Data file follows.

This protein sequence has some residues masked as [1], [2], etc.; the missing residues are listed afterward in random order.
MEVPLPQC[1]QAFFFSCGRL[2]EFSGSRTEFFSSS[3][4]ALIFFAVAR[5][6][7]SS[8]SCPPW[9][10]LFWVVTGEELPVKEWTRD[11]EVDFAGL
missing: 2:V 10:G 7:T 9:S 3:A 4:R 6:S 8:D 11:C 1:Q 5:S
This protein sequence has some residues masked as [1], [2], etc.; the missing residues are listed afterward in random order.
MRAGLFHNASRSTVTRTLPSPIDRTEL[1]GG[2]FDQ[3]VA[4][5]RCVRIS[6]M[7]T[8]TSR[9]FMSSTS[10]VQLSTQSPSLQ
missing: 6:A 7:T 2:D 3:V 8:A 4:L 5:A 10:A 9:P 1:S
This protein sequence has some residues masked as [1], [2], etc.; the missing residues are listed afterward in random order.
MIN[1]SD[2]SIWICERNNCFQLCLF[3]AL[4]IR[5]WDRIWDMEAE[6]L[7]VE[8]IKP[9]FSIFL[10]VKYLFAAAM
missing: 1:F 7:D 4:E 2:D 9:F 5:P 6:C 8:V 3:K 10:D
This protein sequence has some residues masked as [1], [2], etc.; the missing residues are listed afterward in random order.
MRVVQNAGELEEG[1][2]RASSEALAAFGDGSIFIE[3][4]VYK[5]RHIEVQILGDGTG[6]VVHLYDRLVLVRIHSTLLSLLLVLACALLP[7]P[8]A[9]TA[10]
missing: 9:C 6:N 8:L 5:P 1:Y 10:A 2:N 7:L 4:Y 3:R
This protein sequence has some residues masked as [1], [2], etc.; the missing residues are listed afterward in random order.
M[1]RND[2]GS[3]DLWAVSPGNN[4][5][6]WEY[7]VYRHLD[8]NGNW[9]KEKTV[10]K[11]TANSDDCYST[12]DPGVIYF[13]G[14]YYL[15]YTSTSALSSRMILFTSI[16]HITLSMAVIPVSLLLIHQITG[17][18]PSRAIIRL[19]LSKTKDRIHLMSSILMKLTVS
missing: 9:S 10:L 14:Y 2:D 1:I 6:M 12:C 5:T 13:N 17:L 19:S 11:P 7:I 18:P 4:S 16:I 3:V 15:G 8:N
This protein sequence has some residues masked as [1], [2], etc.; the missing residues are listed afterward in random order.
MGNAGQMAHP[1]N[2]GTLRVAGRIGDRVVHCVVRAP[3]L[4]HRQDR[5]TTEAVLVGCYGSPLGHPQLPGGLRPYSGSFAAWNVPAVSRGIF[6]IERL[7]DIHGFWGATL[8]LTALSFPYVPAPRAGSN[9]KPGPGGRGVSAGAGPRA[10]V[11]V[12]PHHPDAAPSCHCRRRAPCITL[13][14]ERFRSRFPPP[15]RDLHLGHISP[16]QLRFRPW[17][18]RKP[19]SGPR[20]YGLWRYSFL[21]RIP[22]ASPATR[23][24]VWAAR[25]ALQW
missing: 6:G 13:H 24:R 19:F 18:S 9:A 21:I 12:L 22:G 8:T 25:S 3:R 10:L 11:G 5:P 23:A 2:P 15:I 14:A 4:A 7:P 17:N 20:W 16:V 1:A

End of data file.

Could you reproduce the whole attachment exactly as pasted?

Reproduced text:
This protein sequence has some residues masked as [1], [2], etc.; the missing residues are listed afterward in random order.
MEVPLPQC[1]QAFFFSCGRL[2]EFSGSRTEFFSSS[3][4]ALIFFAVAR[5][6][7]SS[8]SCPPW[9][10]LFWVVTGEELPVKEWTRD[11]EVDFAGL
missing: 2:V 10:G 7:T 9:S 3:A 4:R 6:S 8:D 11:C 1:Q 5:S
This protein sequence has some residues masked as [1], [2], etc.; the missing residues are listed afterward in random order.
MRAGLFHNASRSTVTRTLPSPIDRTEL[1]GG[2]FDQ[3]VA[4][5]RCVRIS[6]M[7]T[8]TSR[9]FMSSTS[10]VQLSTQSPSLQ
missing: 6:A 7:T 2:D 3:V 8:A 4:L 5:A 10:A 9:P 1:S
This protein sequence has some residues masked as [1], [2], etc.; the missing residues are listed afterward in random order.
MIN[1]SD[2]SIWICERNNCFQLCLF[3]AL[4]IR[5]WDRIWDMEAE[6]L[7]VE[8]IKP[9]FSIFL[10]VKYLFAAAM
missing: 1:F 7:D 4:E 2:D 9:F 5:P 6:C 8:V 3:K 10:D
This protein sequence has some residues masked as [1], [2], etc.; the missing residues are listed afterward in random order.
MRVVQNAGELEEG[1][2]RASSEALAAFGDGSIFIE[3][4]VYK[5]RHIEVQILGDGTG[6]VVHLYDRLVLVRIHSTLLSLLLVLACALLP[7]P[8]A[9]TA[10]
missing: 9:C 6:N 8:L 5:P 1:Y 10:A 2:N 7:L 4:Y 3:R
This protein sequence has some residues masked as [1], [2], etc.; the missing residues are listed afterward in random order.
M[1]RND[2]GS[3]DLWAVSPGNN[4][5][6]WEY[7]VYRHLD[8]NGNW[9]KEKTV[10]K[11]TANSDDCYST[12]DPGVIYF[13]G[14]YYL[15]YTSTSALSSRMILFTSI[16]HITLSMAVIPVSLLLIHQITG[17][18]PSRAIIRL[19]LSKTKDRIHLMSSILMKLTVS
missing: 9:S 10:L 14:Y 2:D 1:I 6:M 12:C 5:T 13:N 17:L 19:S 11:P 7:I 18:P 4:S 16:I 3:V 15:G 8:N
This protein sequence has some residues masked as [1], [2], etc.; the missing residues are listed afterward in random order.
MGNAGQMAHP[1]N[2]GTLRVAGRIGDRVVHCVVRAP[3]L[4]HRQDR[5]TTEAVLVGCYGSPLGHPQLPGGLRPYSGSFAAWNVPAVSRGIF[6]IERL[7]DIHGFWGATL[8]LTALSFPYVPAPRAGSN[9]KPGPGGRGVSAGAGPRA[10]V[11]V[12]PHHPDAAPSCHCRRRAPCITL[13][14]ERFRSRFPPP[15]RDLHLGHISP[16]QLRFRPW[17][18]RKP[19]SGPR[20]YGLWRYSFL[21]RIP[22]ASPATR[23][24]VWAAR[25]ALQW
missing: 6:G 13:H 24:R 19:F 18:S 9:A 21:I 12:L 22:G 8:T 25:S 3:R 10:L 11:G 5:P 23:A 2:P 15:I 14:A 4:A 7:P 17:N 20:W 16:V 1:A